Back to School Tips

It seems impossible, but soon schools will reopen, and we might all be in a panic to buy the gear we’d forgotten about, when books were nearly thrown out the window during lockdown home-schooling, and all the pencils rolled under the couch.

The owner of another Irish business that we greatly admire,, Ireland’s leading supplier of eco-friendly toys and crafts, recently shared her best advice on back to school shopping: BUY NOTHING NEW. Now, that may sound counterintuitive when you get a list of supplies from the school, or a wish list from your teenager for something they are certain will make them more productive, but we have to recognise that we’ve been conditioned to think all these items have to be brand new in packaging to tick the boxes.

The biggest challenge might be managing expectations your child has about having new items, so the best place to start is by having a conversation about whether they already have a functional lunch box, school bag and stationary from last year that can be reused. Many kids now understand the impact that purchasing new items can have on both the environment and the family budget—they are much more clued in than we give them credit for! Customising items by adding some decoration may be interesting enough to bring them around to the idea of choosing to reuse.

Older siblings, cousins or friends might be a great source of school books, uniforms and sports gear, as are local parents’ groups. I have a shortlist of friends with children just a couple years older than my own that I start by asking if we need something specific, and if they don’t have the goods they can often suggest someone who might.

For anything you can’t find new, try to find an eco-friendly alternative. Coloured pencils and sharpeners last far longer than markers that dry out and cannot be recycled, and there are biros with ink cartridge refills (instead of buying a pack of eight and throwing them all away when the ink runs out). Notebooks made from recycled paper, or at least FSC-certified new paper, and ideally with a cardboard cover, can be fully recycled at end of life.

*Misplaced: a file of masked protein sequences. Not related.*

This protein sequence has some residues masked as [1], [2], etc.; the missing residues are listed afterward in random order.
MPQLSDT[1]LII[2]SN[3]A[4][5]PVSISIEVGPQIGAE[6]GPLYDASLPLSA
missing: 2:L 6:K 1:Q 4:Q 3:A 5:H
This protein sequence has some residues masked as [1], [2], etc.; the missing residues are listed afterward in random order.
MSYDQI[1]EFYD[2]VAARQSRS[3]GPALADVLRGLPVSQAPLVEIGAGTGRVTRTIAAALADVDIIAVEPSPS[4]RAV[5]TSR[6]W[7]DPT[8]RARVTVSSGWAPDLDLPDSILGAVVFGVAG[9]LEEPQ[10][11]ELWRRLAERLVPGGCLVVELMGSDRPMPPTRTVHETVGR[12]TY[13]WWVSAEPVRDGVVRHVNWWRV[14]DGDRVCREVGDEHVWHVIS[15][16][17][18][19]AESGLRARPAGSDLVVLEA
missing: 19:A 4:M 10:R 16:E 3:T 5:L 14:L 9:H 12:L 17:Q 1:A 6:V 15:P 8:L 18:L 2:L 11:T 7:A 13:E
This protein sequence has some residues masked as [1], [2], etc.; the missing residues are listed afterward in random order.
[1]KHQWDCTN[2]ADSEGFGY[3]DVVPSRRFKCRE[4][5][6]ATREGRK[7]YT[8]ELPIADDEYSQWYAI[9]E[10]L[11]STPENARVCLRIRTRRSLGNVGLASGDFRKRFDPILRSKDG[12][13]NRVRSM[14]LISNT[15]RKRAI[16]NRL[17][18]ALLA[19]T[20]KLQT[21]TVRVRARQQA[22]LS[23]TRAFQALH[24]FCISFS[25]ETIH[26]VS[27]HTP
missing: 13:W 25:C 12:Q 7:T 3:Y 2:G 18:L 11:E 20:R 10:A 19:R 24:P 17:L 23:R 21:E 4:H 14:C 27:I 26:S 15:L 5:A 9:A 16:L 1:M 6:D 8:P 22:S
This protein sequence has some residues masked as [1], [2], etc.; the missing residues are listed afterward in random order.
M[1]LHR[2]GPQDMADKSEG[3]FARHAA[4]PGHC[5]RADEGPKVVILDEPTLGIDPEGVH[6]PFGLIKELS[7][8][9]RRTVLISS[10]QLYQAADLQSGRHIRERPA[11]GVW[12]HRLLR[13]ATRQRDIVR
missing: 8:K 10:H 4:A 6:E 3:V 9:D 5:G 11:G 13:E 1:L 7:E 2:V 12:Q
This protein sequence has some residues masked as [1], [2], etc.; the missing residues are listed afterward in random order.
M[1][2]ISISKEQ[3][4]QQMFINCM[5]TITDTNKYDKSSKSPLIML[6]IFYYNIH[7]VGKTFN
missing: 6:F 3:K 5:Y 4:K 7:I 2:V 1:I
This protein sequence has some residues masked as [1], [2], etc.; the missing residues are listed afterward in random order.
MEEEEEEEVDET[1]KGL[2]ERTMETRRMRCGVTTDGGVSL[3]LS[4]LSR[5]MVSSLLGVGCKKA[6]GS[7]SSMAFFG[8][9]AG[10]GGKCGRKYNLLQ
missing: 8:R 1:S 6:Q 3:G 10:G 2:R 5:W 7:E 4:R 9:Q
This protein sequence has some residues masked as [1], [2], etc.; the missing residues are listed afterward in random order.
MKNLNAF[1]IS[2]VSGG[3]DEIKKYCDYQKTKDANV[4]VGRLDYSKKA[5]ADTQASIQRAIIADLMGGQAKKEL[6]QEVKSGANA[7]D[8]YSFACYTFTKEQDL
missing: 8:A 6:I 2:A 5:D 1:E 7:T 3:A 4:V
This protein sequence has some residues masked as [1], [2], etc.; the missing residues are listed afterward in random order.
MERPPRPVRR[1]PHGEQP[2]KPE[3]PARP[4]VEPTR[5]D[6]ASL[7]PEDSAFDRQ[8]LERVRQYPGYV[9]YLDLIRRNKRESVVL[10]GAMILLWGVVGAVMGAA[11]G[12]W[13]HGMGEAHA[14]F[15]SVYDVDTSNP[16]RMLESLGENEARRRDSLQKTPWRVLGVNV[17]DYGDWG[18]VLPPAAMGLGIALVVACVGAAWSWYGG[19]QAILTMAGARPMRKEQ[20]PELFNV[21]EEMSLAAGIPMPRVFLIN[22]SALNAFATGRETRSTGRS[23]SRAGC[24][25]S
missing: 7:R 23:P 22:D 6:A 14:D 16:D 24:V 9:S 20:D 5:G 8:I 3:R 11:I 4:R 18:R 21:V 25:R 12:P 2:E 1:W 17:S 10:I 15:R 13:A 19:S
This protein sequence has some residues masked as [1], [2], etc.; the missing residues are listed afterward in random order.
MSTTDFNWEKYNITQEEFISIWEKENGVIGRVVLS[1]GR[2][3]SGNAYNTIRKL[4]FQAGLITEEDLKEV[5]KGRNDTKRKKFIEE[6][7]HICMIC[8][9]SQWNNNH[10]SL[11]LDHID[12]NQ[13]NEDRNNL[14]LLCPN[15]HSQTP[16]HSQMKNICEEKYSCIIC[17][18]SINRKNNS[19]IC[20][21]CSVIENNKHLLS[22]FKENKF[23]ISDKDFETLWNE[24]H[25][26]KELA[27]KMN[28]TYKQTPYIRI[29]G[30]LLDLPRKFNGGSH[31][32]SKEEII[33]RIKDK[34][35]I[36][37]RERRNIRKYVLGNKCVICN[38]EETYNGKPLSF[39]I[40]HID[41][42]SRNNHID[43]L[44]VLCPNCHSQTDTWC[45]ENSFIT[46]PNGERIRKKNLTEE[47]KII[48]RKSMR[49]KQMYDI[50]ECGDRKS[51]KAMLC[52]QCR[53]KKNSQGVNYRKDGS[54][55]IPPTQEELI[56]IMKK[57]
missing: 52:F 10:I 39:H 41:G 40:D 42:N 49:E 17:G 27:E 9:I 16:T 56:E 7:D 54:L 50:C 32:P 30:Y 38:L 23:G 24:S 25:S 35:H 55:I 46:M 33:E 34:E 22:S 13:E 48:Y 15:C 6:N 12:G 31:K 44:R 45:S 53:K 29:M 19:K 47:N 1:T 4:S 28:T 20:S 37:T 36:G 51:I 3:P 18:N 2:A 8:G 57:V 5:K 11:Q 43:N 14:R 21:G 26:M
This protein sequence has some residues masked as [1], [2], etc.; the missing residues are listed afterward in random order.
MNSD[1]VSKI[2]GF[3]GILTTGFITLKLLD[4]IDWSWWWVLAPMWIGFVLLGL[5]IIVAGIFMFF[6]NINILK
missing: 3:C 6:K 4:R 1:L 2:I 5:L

Reusable items to replace disposable ones are key, so if your child doesn’t yet have a durable water bottle and lunch box, consider investing in stainless steel or silicone options that will survive a thousand dings. Cling film can be replaced by beeswax wraps or washable snack bags, and reusable cutlery and a handkerchief will make it a real meal.

The next quandary can be what to pack for lunch, as we want to be respectful of guidelines promoting healthy eating and protecting other children with potential allergies. Also, it’s important that items are easy to prepare ahead for a few days, and will suit adult and kid palates, and won’t be the same day-in and day-out.  Have your child help you plan the weekly lunch menu, and spend some time on the weekend or in the evening preparing food that will meet the school’s criteria and avoid waste as much as possible.

We know nuts are out, which is tricky when we have relied on peanut and almond butter as staple foods for quite a while. So, I’ve been experimenting with alternatives like seed butter, which can be made simply by toasting seeds (sunflower, pumpkin or a mix) in the oven, letting them cool and then using a food processor to grind them into a smooth spread—this takes about five to ten minutes—that can be flavoured with some sugar for a sweeter version, or some spices or chilli flakes for something savoury.

Hummus can be made more interesting by using any bean or lentil instead of chickpeas, which really transforms the flavour. We really like to use black or pinto beans with some tomatoes, smoked paprika and chilli, cannellini beans with dried tomatoes and herbs, or Puy or Beluga lentils with a bit of mushroom stock for a richer flavour. Both the hummus and seed butter can be used as dips for raw carrots, peppers or cucumbers, or with bread or crackers, and the protein will keep everyone full for the afternoon.

Go for chopped seasonal fruit for a sweeter treat, and dried fruit when there are not other good options. Buy yogurt in larger pots and put that into a smaller container, to avoid multiple small pots. Another homemade treat is pudding made from chia seeds (1/4 cup) and some kind of liquid (at least ¾ cup), like oat, coconut or almond milk or a fruit juice. Mix these with a sweetener if needed or cocoa powder if desired, and let sit in the fridge for a few hours or overnight. This can be eaten as is, or topped with fresh fruit or jam for a real treat.

All the best for the return to school!

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